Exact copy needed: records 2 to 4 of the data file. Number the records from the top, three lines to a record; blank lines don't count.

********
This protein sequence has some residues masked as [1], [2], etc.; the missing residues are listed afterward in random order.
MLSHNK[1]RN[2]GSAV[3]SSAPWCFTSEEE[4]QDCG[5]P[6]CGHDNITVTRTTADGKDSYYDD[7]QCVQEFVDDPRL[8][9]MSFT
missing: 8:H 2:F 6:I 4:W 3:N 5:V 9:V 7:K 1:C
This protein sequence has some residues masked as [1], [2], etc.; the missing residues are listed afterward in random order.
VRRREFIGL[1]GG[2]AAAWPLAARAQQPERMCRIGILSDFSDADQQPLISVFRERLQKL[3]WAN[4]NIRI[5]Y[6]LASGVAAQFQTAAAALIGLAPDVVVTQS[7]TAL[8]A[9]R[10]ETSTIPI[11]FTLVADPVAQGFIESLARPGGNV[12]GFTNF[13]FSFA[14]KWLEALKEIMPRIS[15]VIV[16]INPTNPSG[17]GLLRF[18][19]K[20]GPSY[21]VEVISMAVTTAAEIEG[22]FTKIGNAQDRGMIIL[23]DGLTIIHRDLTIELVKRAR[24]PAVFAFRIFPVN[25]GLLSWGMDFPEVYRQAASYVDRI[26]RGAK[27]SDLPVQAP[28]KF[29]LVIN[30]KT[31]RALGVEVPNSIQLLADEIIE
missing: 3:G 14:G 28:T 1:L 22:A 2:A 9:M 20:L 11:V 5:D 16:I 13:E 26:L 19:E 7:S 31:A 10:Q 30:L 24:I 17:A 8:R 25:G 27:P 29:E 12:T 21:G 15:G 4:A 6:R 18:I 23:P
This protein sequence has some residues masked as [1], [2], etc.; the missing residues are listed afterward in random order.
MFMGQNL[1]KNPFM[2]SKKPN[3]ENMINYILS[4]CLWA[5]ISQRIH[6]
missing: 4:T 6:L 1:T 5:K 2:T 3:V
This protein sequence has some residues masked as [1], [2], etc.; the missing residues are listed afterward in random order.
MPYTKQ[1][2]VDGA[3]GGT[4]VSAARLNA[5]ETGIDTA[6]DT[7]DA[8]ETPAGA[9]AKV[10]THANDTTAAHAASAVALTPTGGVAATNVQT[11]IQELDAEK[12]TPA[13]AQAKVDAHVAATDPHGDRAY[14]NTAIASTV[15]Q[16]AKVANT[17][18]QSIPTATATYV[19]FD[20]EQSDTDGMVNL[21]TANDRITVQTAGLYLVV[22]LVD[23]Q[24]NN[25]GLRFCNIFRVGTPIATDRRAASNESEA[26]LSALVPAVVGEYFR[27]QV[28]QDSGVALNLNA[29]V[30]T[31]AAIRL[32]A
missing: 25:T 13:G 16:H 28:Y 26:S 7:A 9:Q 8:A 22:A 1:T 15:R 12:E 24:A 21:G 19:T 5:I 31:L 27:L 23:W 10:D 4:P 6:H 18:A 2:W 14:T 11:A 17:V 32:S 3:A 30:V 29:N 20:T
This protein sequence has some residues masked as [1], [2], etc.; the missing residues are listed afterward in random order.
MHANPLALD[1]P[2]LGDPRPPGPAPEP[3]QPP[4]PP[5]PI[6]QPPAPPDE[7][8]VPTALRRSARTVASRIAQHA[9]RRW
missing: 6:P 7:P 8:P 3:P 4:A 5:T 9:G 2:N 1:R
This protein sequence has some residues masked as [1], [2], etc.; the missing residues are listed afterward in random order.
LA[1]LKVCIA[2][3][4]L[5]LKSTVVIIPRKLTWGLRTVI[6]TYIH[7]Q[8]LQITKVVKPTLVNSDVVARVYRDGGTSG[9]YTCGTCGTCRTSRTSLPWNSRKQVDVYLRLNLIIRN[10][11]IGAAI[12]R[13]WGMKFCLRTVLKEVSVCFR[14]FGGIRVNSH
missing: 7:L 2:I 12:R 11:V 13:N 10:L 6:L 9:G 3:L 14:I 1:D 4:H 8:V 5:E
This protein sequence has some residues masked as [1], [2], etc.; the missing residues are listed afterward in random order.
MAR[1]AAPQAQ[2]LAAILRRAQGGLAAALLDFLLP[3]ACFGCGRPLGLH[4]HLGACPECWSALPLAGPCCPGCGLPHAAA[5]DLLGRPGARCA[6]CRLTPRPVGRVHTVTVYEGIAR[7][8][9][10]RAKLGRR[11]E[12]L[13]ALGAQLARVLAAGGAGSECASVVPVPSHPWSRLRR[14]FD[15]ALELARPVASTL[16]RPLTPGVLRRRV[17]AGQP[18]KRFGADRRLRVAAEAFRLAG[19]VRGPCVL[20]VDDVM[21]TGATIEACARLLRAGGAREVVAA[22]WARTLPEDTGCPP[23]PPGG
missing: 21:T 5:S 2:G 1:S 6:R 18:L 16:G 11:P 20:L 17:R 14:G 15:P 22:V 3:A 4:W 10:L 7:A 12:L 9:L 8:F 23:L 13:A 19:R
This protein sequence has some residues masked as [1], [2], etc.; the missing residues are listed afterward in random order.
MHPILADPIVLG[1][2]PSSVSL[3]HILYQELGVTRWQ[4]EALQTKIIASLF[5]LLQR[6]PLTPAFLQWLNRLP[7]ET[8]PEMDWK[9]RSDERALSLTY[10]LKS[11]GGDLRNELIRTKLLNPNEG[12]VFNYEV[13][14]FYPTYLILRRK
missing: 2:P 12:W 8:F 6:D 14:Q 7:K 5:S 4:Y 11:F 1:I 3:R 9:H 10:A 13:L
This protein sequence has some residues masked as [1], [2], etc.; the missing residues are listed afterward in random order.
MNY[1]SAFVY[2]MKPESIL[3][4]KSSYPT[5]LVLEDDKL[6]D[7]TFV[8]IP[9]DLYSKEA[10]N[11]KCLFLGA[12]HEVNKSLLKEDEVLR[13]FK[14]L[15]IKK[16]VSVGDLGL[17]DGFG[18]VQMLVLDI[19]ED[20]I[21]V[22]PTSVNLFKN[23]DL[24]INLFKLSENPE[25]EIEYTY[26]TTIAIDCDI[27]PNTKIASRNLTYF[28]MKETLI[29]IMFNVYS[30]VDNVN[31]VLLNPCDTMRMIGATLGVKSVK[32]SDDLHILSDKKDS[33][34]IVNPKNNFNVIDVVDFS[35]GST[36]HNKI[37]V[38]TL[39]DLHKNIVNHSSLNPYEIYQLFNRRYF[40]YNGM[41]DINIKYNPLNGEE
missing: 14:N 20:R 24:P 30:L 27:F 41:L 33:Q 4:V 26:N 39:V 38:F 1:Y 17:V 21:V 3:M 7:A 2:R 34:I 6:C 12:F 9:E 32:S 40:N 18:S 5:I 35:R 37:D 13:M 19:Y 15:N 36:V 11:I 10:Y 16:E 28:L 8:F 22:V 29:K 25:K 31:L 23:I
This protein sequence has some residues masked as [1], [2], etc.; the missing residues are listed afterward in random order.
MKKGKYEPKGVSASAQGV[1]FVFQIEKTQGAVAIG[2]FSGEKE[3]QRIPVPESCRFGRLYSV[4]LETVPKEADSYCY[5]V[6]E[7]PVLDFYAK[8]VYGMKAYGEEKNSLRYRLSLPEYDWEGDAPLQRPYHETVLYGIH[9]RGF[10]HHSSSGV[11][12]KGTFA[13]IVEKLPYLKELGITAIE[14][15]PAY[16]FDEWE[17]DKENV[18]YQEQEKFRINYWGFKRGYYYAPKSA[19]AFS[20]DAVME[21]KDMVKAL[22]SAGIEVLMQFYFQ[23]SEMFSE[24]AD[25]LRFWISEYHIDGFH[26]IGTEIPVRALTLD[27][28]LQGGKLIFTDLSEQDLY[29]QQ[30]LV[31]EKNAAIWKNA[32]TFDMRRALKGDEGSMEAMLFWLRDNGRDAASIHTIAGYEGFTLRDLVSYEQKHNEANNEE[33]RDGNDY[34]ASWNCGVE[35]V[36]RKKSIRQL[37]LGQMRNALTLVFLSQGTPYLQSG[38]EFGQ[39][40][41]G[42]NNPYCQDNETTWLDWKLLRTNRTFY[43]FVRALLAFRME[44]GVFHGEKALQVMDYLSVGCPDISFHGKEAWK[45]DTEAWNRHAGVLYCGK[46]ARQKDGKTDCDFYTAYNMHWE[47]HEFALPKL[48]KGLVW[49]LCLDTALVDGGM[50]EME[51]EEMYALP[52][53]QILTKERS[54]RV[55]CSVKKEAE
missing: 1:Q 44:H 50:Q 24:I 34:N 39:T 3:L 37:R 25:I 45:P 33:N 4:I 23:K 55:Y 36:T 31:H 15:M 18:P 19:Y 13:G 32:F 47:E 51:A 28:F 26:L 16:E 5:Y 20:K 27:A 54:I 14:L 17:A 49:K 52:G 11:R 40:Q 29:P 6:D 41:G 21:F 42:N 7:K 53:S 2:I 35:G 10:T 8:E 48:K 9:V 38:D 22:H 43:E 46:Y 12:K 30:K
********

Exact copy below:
This protein sequence has some residues masked as [1], [2], etc.; the missing residues are listed afterward in random order.
VRRREFIGL[1]GG[2]AAAWPLAARAQQPERMCRIGILSDFSDADQQPLISVFRERLQKL[3]WAN[4]NIRI[5]Y[6]LASGVAAQFQTAAAALIGLAPDVVVTQS[7]TAL[8]A[9]R[10]ETSTIPI[11]FTLVADPVAQGFIESLARPGGNV[12]GFTNF[13]FSFA[14]KWLEALKEIMPRIS[15]VIV[16]INPTNPSG[17]GLLRF[18][19]K[20]GPSY[21]VEVISMAVTTAAEIEG[22]FTKIGNAQDRGMIIL[23]DGLTIIHRDLTIELVKRAR[24]PAVFAFRIFPVN[25]GLLSWGMDFPEVYRQAASYVDRI[26]RGAK[27]SDLPVQAP[28]KF[29]LVIN[30]KT[31]RALGVEVPNSIQLLADEIIE
missing: 3:G 14:G 28:T 1:L 22:A 2:A 9:M 20:L 11:V 5:D 16:I 13:E 26:L 19:E 7:S 31:A 10:Q 30:L 24:I 17:A 8:R 25:G 27:P 29:E 12:T 21:G 15:G 4:A 6:R 18:I 23:P
This protein sequence has some residues masked as [1], [2], etc.; the missing residues are listed afterward in random order.
MFMGQNL[1]KNPFM[2]SKKPN[3]ENMINYILS[4]CLWA[5]ISQRIH[6]
missing: 4:T 6:L 1:T 5:K 2:T 3:V
This protein sequence has some residues masked as [1], [2], etc.; the missing residues are listed afterward in random order.
MPYTKQ[1][2]VDGA[3]GGT[4]VSAARLNA[5]ETGIDTA[6]DT[7]DA[8]ETPAGA[9]AKV[10]THANDTTAAHAASAVALTPTGGVAATNVQT[11]IQELDAEK[12]TPA[13]AQAKVDAHVAATDPHGDRAY[14]NTAIASTV[15]Q[16]AKVANT[17][18]QSIPTATATYV[19]FD[20]EQSDTDGMVNL[21]TANDRITVQTAGLYLVV[22]LVD[23]Q[24]NN[25]GLRFCNIFRVGTPIATDRRAASNESEA[26]LSALVPAVVGEYFR[27]QV[28]QDSGVALNLNA[29]V[30]T[31]AAIRL[32]A
missing: 25:T 13:G 16:H 28:Y 26:S 7:A 9:Q 8:A 22:A 1:T 15:R 12:E 24:A 21:G 19:T 5:I 31:L 27:L 23:W 10:D 4:P 6:H 18:A 2:W 14:T 11:A 17:V 32:S 3:A 30:V 29:N 20:T